“To do this, it helps to speak to children not from up high, but at their eye level and to use short sentences and phrases. This is a communication skills challenge, especially given that it’s also part of an ongoing conversation between the optician and the parent, as well as the child. The patient is the priority, of course, and we want them to feel able to ask questions and not feel intimidated. An example we’ve seen of making it fun for children is in using dyes. Instead of just telling a child that you’re going to put dye in their eye, which can understandably make them nervous, you can instead tell them that you’re going to use drops that they won’t feel to give them yellow dragon eyes for a few minutes. It’s just one example, but I’ve seen it done myself, and children love it. This sort of approach really helps to break the ice.
“When it comes to talking to parents, the approach is obviously slightly different, and there’s a fine balance between making them aware of risks and yet not overly scaring them – we can explain about the risk of vision loss without the need to show lots of nasty pictures, for example. Fitting lenses is not difficult. What is a challenge is the communication process.”
James: “Is the Opticians Act (as amended 12 years ago) still fit for purpose?”
Keith: “When it was written, the optical marketplace was totally different from how it is now. The scope of eye care professionals has changed a great deal since then and will continue to change in the near future. A review is absolutely necessary, and any new Act should be future-proofed in order to protect patient safety in years to come. It would also need to promote fairness in the industry to ensure that no grey areas could be exploited.”
James: “What are the current priorities for the BCLA and your presidency?”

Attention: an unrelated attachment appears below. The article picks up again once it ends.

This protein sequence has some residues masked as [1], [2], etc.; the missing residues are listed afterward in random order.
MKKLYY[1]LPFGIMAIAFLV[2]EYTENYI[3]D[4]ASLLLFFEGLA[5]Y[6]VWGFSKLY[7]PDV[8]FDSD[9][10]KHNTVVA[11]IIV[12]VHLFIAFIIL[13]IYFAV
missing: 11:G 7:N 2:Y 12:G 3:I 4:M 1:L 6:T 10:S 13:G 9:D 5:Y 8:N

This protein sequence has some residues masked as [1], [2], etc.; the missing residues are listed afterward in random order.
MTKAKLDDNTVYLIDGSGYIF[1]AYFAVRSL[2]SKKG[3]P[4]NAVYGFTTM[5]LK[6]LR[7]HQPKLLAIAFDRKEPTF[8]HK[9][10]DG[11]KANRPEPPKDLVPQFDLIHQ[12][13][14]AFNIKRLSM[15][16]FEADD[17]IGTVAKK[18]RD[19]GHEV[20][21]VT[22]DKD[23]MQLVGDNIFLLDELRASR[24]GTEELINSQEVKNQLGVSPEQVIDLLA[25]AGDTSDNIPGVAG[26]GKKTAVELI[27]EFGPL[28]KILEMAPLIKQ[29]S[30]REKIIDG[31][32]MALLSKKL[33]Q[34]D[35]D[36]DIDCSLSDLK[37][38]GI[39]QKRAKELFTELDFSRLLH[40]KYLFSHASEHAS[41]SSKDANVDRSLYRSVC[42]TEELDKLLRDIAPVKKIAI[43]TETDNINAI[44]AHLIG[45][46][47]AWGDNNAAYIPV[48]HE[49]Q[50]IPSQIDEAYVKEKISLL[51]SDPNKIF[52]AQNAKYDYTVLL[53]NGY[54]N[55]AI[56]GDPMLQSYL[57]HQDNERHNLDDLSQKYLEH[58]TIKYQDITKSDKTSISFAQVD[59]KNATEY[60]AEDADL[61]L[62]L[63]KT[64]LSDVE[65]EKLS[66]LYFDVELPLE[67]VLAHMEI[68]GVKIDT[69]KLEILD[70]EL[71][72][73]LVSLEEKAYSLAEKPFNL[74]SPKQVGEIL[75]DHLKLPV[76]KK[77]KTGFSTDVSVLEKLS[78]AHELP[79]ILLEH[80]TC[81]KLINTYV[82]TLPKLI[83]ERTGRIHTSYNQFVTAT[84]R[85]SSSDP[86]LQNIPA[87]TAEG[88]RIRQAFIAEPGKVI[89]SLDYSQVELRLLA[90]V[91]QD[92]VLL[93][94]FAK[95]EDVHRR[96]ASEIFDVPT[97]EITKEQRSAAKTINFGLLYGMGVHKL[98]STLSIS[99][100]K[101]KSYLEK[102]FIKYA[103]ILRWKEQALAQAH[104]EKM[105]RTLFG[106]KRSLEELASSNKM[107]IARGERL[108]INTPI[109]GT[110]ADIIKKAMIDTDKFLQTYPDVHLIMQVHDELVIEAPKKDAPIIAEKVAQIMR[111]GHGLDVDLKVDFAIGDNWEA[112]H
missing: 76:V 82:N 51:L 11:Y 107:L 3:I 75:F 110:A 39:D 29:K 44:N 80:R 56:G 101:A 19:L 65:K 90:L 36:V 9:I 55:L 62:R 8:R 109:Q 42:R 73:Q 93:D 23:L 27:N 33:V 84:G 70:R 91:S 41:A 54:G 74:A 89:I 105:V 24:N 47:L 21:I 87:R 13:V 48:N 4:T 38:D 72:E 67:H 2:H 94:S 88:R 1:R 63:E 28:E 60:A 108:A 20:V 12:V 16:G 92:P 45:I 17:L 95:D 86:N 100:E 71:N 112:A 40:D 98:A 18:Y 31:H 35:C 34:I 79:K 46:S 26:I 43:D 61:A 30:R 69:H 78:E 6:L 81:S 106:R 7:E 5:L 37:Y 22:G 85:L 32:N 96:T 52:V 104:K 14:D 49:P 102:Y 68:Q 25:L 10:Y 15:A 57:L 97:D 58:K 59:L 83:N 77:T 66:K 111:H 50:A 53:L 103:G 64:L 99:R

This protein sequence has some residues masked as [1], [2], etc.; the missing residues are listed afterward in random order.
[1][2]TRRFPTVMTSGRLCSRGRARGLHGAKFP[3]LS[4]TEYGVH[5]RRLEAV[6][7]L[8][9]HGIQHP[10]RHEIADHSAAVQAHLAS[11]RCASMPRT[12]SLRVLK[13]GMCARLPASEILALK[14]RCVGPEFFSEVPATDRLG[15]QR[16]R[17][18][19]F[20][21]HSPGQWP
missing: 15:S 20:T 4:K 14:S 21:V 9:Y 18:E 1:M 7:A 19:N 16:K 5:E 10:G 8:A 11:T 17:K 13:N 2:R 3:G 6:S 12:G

Keith: “It’s funny, I never thought I would be President. When I first joined the BCLA Council almost ten years ago, I was really pleased just to be able to give something back to a profession that I loved, and I feel the same way now. And so, I don’t want to just turn up and chair meetings, I really want to see real change take shape during my tenure. For me that chiefly concerns the control of myopia. By the end of my time here, I want the issue to be out there in the public domain and also for the optical profession to be raised up a notch or two in the public consciousness.
Dry Eye Disease is also really important for the BCLA. In fact we have recently completed a dry eye accreditation and will be doing the same for myopia management this year, so I would really encourage practitioners to get up to speed on the subject – not just contact lenses but also the anterior surface.”
James -“Finally, if you have one message for FODO members, what would it be?”
Keith: “Join the BCLA! Come to our conference, keep up to date with the anterior surface and contact lenses and let us help you grow your business!”
FODO would like to thank Keith Tempany and the BCLA for this interview and wish Keith every success for his Presidency and with the myopia campaign.
*Ian Flitcroft’s paper, entitled ‘The complex interactions of retinal, optical and environmental factors in myopia aetiology’ can be found here: https://www.ncbi.nlm.nih.gov/pubmed/22772022